After Bayan Muna’s failed attempt to win a senate seat in 2010 by aligning itself with a major political party, it is now trying to do what it has been really good at during the height of martial rule: united front building.
There have been two major instances when the mainstream Left joined the Philippine electoral politics in a more partisan manner.
The first was in 1987 when it fielded a slate for the senatorial elections that included former New People’s Army chief Bernabe Buscayno and National Democratic Front chair Horacio Morales through its own party, the Partido ng Bayan. The result was a disastrous foray into a political arena that is the domain and territory of the very forces it wishes to defeat. Partido ng Bayan would disband soon thereafter.
It would not be until after an accumulation of little but steady victories in the party list system is the Left again giving the senate race a shot.
In 2010, it coalesced with Senator Manuel Villar’s Nacionalista Party and fielded Bayan Muna’s Satur Ocampo and Gabriela’s Liza Maza for senators. The two were however drowned by the issues that haunted then presidential candidate Villar and the popularity of unexpected candidate Senator Benigno Aquino III who eventually won the presidential race.
This year, Teddy Casiño is the lone candidate from the Left who will be embarking on an uphill battle to win where his previous comrades have failed.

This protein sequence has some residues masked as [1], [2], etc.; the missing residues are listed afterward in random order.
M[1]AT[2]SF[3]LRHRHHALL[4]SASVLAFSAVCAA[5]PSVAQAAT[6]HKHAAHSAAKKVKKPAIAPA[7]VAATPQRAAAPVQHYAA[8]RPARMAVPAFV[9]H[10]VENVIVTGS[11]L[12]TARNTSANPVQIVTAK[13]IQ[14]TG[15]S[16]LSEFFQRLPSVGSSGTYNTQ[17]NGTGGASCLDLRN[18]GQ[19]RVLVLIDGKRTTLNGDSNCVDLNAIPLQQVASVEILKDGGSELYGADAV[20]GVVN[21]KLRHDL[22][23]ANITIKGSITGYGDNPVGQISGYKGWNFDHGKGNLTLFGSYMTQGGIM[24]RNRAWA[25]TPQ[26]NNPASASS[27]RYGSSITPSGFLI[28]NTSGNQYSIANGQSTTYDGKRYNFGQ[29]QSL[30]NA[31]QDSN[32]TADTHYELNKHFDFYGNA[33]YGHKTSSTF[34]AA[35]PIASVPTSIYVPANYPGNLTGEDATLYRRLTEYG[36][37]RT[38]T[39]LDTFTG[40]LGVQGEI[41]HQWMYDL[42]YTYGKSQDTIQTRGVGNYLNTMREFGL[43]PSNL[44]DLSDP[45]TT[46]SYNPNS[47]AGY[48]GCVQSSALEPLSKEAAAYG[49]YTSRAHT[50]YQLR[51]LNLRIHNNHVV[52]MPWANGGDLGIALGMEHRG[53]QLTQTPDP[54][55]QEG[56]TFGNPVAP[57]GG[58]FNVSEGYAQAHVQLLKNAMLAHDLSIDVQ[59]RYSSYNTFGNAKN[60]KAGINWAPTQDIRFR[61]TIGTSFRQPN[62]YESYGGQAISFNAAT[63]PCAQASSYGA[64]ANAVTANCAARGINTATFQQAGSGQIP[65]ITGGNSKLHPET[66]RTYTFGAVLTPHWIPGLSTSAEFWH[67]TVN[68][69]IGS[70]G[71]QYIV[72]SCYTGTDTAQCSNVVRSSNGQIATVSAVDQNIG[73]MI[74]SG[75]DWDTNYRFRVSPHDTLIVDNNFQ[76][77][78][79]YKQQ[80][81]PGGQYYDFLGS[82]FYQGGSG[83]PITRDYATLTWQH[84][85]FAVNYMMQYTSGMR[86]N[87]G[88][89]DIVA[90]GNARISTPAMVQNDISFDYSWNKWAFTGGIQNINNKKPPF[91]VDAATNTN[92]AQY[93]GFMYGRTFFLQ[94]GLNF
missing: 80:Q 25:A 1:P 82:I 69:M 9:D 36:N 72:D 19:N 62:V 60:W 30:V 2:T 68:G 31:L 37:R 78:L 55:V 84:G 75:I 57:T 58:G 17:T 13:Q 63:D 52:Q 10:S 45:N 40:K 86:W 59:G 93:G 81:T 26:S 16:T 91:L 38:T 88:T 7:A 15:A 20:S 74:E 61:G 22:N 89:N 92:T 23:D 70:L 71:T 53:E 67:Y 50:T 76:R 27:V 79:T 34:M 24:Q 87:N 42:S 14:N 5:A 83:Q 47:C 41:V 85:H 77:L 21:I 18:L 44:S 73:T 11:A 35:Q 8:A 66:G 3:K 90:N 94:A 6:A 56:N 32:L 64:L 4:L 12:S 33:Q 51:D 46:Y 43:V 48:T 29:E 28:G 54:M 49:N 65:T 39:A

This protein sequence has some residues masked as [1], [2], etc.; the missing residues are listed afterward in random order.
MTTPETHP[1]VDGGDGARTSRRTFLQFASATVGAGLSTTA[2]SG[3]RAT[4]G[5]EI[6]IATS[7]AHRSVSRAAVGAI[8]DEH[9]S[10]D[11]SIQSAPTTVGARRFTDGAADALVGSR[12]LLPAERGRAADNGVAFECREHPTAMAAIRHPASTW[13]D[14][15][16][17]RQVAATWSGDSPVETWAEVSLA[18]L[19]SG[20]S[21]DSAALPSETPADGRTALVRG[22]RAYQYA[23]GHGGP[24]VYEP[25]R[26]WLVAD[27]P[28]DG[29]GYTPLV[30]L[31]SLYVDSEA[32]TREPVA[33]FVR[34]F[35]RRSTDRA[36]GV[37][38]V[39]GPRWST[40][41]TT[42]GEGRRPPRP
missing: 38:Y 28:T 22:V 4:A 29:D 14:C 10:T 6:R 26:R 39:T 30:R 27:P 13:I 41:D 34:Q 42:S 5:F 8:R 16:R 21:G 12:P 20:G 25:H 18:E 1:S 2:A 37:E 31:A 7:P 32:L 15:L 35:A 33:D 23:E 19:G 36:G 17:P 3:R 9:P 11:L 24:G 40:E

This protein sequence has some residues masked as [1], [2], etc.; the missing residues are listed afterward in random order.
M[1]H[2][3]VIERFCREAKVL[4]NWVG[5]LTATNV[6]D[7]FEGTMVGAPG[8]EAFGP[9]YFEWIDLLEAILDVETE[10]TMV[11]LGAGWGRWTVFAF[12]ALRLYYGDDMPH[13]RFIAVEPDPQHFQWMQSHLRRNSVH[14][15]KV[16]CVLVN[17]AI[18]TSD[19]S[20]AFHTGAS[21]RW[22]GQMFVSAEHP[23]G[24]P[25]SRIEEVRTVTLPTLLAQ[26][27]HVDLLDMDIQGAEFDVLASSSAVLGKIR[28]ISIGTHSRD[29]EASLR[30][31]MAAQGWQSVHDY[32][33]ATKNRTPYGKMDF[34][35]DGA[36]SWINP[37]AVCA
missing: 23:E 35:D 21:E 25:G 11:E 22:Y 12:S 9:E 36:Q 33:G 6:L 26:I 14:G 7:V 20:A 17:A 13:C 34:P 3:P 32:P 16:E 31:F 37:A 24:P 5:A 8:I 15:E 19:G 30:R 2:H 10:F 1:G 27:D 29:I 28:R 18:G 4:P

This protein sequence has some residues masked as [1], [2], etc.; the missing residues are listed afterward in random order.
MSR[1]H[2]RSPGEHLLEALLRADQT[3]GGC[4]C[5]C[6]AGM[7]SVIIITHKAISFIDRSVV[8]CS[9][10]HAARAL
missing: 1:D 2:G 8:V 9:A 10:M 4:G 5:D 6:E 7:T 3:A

Already handicapped by lack of resources to mount a sustained and competitive campaign, Casiño is also faced with contempt and derision from traditional ideological rivals that now surround the Aquino government. Even Aquino has belittled the Left’s capacity to win a senate seat, branding Casiño as mere propagandist.
The Left cannot also align it forces with the United Nationalist Alliance (UNA) which includes former President Joseph Estrada and turncoats from the old party of unpopular former Pres. Gloria Macapagal Arroyo.
It is now left to do it alone.
But the recent appearance of 5 senatorial candidates coming from both the administration coalition and UNA in a gathering where they were endorsed by Casiño and his allies, suggests that far from being marginalized, the Left still holds a command vote that could boost the chances of a candidate winning in a tight senatorial race.
The five guest candidates of Makabayan, the Left’s coalition party, are by no means also ran candidates. Senators Francis ‘Chiz’ Escudero, Lorena Legarda and Aquilino ‘Koko’ Pimentel III are among the front runners for the top slots in next year’s election while Grace Poe and Rep. Cynthia Villar are no pushover candidates who have been doing well in surveys.
With a solid base of at least 2.5 million votes, a figure not to easily sneeze at, the Left might be in the fringes of national electoral politics but it can also make or unmake candidates teetering in the bottom or near the winning column.
At least coalition building in this manner enables the Left to push for minimum agenda with their guest candidates and also give Casiño access to wider electoral base.
Winning the elections will be good for Casiño but creating more reliable and strategic allies for the Left is even better.
Now the Left is doing more like it.